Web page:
Seriously, my iPad mini has made my life as a book blogger so much easier. I can highlight my heart away and not worry about ruining my favorite book. Instead of needing to keep a notebook handy at all times, I can take digital notes in my ebook. I can bookmark a page without permanently scarring my precious books with dog-eared pages. It also opens up a whole world of eARCs, which is a crucial aspect of success for a book blogger. Print copies of ARCs are very limited, making them hard to come by. If you’re a beginning blogger, you can pretty much guarantee that you’ll be frequently turned down by publishers when you request print copies (it’s sad and painful, I know). However, eARCs are virtually free for publishers to distribute. Yes, there are still limited copies, however it is a lot easier to access eARCs for new bloggers. I’ll never forget the first time I was approved for a book (Tabula Rasa) on NetGalley. It felt like such a huge personal success, and it wouldn’t have been possible without ARCs.
Even eARCs aren’t handed out like candy. As a book blogger, you need a constant supply of books to review so you can keep your blog fresh with new content. It’s no secret that books, especially new releases, are wicked expensive. Your average hardback is $18, and paperbacks are anywhere from $8-$15. That adds up pretty quickly. Ebooks though? They’re usually $10 max, and that includes brand new releases. Older books, or not as well known books can cost as little as $3. Talk about saving money! Yes, there is always the library, but if you’re in anything similar to my situation, it’s not that easy. The nearest good library is about 45 minutes away. As someone who works full time, runs a blog, and is enrolled full time in college, that’s a lot of driving time. It’s located downtown, so parking is terrible. Then you have to keep in mind that in order for the long drive to be worth it, you need to grab at least 10 books to make it worth the trip, which is a lot to carry around. And don’t forget about late fees, which can add up quickly and painfully.
But what about good old print books?
There’s something very special about old-fashioned books. Sitting in a cafe, sipping your favorite coffee while flipping through the pages of a good book is an extremely therapeutic experience. Reading an ebook on the beach or in a park will never be as satisfying as holding a paper and ink book in your hands. There’s something whimsical about holding a book while listening to the ocean waves or chirping birds. And no book lover can deny that the smell of both old and new books is invigorating, each in its own special way. No room would be complete without an overflowing bookshelf. Or, if you’re like me, satisfyingly beautiful color-coded bookshelves. Real books are prettier to look at. I mean, when you’ve got a book with a cover as gorgeous as Red Queen‘s, for example, do you want to stare at it on a pixelated screen? No, you want to hold that beauty in your hands, and display it proudly on your bookshelf.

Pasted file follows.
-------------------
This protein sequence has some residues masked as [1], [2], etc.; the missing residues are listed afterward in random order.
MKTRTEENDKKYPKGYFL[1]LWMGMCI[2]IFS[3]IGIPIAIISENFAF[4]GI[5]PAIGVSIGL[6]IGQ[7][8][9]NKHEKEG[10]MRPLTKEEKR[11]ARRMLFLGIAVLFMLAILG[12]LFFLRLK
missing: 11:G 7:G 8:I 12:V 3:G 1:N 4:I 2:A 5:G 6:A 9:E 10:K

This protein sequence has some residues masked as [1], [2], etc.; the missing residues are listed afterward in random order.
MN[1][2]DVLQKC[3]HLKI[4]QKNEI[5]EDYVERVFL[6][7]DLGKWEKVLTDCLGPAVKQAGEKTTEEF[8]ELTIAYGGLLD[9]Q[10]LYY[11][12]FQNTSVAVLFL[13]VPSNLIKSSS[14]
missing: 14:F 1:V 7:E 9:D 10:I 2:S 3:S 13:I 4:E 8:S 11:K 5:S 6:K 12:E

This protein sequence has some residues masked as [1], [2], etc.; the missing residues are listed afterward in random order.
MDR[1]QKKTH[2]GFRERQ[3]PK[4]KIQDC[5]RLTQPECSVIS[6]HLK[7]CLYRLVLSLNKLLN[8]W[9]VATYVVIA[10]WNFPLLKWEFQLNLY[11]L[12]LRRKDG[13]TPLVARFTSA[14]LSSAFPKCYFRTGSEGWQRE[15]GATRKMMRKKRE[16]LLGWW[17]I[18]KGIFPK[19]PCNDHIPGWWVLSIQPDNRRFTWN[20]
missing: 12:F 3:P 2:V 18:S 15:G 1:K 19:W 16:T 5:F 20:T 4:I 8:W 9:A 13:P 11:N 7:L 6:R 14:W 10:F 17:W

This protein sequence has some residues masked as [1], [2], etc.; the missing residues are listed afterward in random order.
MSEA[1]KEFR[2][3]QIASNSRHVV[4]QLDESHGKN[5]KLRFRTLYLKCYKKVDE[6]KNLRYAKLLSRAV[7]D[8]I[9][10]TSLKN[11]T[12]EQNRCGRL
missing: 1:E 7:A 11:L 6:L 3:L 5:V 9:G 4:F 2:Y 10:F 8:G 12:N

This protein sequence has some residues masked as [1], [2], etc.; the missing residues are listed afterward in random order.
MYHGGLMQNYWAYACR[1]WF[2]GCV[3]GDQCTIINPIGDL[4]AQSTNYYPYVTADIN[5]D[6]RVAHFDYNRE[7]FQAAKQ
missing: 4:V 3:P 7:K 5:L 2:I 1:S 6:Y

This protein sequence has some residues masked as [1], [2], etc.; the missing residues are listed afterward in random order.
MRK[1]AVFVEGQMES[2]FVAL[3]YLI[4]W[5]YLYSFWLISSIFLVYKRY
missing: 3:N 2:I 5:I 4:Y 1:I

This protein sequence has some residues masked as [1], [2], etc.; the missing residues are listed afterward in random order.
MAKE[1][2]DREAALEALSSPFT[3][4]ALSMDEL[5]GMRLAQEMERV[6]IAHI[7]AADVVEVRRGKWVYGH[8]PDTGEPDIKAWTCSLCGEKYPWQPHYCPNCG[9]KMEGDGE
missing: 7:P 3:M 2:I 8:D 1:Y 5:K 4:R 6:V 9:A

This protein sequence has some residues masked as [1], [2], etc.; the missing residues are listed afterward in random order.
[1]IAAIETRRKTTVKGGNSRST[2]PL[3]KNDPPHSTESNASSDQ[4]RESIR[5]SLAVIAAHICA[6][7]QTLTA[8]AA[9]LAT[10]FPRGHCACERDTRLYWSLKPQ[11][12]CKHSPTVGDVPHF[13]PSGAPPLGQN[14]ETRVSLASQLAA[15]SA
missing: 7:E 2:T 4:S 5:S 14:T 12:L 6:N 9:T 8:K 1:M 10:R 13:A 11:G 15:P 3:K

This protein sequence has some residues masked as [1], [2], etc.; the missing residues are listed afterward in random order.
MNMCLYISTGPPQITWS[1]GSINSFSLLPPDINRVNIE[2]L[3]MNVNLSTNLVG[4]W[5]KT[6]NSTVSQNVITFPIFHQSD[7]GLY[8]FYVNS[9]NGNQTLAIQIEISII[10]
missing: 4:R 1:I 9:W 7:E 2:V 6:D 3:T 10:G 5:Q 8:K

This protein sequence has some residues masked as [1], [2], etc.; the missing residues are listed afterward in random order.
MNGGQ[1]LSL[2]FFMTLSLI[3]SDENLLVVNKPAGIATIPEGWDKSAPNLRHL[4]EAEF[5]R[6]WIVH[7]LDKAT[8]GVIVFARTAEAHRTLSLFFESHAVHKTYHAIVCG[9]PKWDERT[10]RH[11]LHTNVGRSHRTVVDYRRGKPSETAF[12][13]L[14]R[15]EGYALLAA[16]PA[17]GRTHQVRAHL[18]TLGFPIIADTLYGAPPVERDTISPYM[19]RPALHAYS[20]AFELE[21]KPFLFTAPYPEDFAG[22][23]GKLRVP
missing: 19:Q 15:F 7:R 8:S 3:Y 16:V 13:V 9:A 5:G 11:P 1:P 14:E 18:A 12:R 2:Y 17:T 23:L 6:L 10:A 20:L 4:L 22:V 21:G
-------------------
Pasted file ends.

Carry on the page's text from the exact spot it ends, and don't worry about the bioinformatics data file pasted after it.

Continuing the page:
Then there are the more practical aspects of using print books. It’s never going to die on you right as the plot reaches the climax (I’ve definitely screamed out of frustration while madly sprinting for a charger a few times). And when a book doesn’t end quite how you want it, it’s perfectly fine to toss it out the window Silver Linings Playbook style. Forget about throwing your e-reader against a wall in frustration though, unless you don’t mind being a hundred dollars or so poorer.
I really can’t endorse one or the other as a real winner. In a practical sense, the ebook is the winner. However, I don’t think the paper and ink book will ever die out. For me personally, it comes down to how I feel about that particular book. I do still buy ink and paper books, but I have to either know I already really love them, or I will love them due to who its author is. As a result, I read pretty much all of my books on my e-reader before I ever purchase them in print. That doesn’t mean I don’t have a substantial print book library though. I refuse to read the Harry Potter series or any of my favorite classics on a digital screen; it seems almost sacrilegious. There are also several books that I have both the e-book and print book version of, I loved them that much. Really, it’s all about your personal preferences. For me however, as a book blogger, my loyalty will lie with e-readers for a long time to come.